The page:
Seamus clears his throat and says hello. She introduces herself as the “Contessa de Mirenburg.” He asks if she’s interested in exploration, and she replies, with a strong Slavic accent, that she likes events like this, as they attract “expensive men.” Seamus is pretty sure he’s not expensive enough for her, but continues making small talk anyway.

On the other side of the hall, Pierre St. Victis approaches a pedestal with a very strange idol upon it. About a foot tall, made of a dense greenish stone, it depicts a monstrous humanoid beast with bulging, slitted eyes, small bat wings, squat limbs and long claws. The bottom of its face becomes a tangle of thick tentacles that falls to the ground between its legs. Pierre uses a subtle spell to confirm something he suspects already: this figure is a tool of intense occult power, but he cannot not tell as to what purpose it might be used. Overall, the statuette creates a repulsively alien aura, so that once you observe it, a certain nausea will not leave you until you can get yourself far clear.
A stocky older man at Pierre’s side is staring at the Idol, seemingly transfixed, with a look of grim concentration on his face. “They say this was found on an abandoned ship to the North of New Guinea. The whole crew was gone. No one knows what happened to them.”

Pierre believes he’s seen or heard something about a very similar statuette at some point in his occult studies, but in his memory, the tale took place in the South of America, near New Orleans. He says this, and the old man nods slowly, never taking his eyes off the figure. “Yes,” he answers slowly, “That’s possible.” Pierre introduces himself, and the man finally looks at him intently as he shakes his hand. “I am Sir Dr. William Gull, Physician in Ordinary to the Royal Family.” Dr. Gull then goes into a short monologue concerning foreign cultures, and how “Any strange fixation or abhorrent human desire, is somewhere, for some culture, accepted as common practice. Cannibalism, sacrifice, torture… Anything one can think of.”

Dr. Utricularious Zoldyck, his interest in the dinosaur skeleton satisfied, now moves up towards the front of the hall, where upon a raised platform sits numerous large objects covered with sheets. This will be the first public viewing of artifacts gathered during Sir Francis Burnham’s recent extended archeological work in Egypt. Dr. Zoldyck has spent time in Egypt himself, and is very curious what new wonders might be here. At the bottom of the middle sheet, under what is shaped perhaps like a small sarcophagus, he can see a shape etched in the dirty yellow base. It looks like an Egyptian Ankh, with a jagged bite taken out of the side of it. He wonders if it might be part of a prayer, instructions for the land of the dead, or a curse for the defilers of this tomb.Indai-Guru_SML.jpg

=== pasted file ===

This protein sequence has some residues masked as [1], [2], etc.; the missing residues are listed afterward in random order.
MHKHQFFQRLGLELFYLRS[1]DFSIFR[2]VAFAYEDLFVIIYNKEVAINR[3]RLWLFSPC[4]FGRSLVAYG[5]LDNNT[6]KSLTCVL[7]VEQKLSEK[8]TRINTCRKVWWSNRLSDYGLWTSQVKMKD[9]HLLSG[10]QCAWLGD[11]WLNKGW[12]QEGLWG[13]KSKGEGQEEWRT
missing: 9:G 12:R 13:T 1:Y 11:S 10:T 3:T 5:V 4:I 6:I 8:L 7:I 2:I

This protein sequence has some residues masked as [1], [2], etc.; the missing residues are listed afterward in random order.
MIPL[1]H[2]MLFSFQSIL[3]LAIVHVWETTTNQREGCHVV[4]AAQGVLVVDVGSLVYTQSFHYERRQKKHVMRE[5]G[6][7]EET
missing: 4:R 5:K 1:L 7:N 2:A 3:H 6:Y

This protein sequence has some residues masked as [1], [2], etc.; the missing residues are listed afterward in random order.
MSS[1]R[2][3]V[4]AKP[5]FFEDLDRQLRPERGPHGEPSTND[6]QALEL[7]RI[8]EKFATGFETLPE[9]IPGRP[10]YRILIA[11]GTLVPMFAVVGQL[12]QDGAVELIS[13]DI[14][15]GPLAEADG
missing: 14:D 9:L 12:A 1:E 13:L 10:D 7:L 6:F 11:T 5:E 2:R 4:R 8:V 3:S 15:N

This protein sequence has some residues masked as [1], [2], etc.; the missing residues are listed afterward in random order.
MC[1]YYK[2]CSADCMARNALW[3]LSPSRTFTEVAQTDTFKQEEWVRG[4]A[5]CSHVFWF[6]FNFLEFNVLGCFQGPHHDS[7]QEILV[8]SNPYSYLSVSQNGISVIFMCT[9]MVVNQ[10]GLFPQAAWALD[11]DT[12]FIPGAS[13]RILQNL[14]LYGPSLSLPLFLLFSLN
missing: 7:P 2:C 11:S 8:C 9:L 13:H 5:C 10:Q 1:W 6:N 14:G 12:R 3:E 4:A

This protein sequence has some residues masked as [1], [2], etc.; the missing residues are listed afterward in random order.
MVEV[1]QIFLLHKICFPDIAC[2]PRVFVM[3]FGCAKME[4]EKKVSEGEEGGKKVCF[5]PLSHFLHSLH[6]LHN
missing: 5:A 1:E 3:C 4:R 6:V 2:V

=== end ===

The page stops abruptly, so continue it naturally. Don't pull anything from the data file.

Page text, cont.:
Episode One, Scene Three
The Ghost Light Pub, Covent Gardens, London

Joel and Capt. John settle in at the end of the Ghost Light’s dimly gaslit bar. There’s a small clientele present quietly dedicated to getting drunk as soon as possible. Joel gets a whiskey and John a Guinness. Utric sneaks in and takes a table behind them without being seen, and Pierre chooses to remain out in front of the bar, keeping an eye on Joel through the dirty front window.

Back at the Lodge, Seamus decides that he, too, is bored, and wants to join the others, without knowing exactly where they are. He figures they must be at one of the nearby gin joints. As he leaves, Corman calls, “Seamus, could you bring them all back here, please? We should get going soon.”

The door at The Ghost Light slams open, and in piles a group of four expensively attired dandies, laughing and teasing each other, obviously adventuring on the seedier side of town for a lark. “Oh, my god, Charles! How did you find this place?!?” one cries.
“I know, isn’t it filthily perfect?!” another answers.
“Oh, goodness, I didn’t know there’d be a mountain in here!” says one, as he makes his way around the bulk of Joel at the end of the bar. The group finds a table in the middle of the room and proceeds to chatter gaily, in a manner totally at odds with the pub’s established mood. Joel and Capt. John shoot each other a look of weariness, as both wonder how long it will take for their tempers to get the better of them.

Pierre is eyeing the developing scene through the window, when he is approached by a hefty woman with sloppy make-up, dirty blonde hair and a couple missing teeth. “Hey there!” she slurs, “I’m an actress.”
“Oh, really?” Pierre responds.
“Sure, baby, I can be anyone you like.” She winks and cackles as she falls against him.
“I’m afraid I wouldn’t be interested.” He holds up the Holy Symbol he wears around his neck.
“Aw, c’mon, don’t be like that,” she says, still pawing him.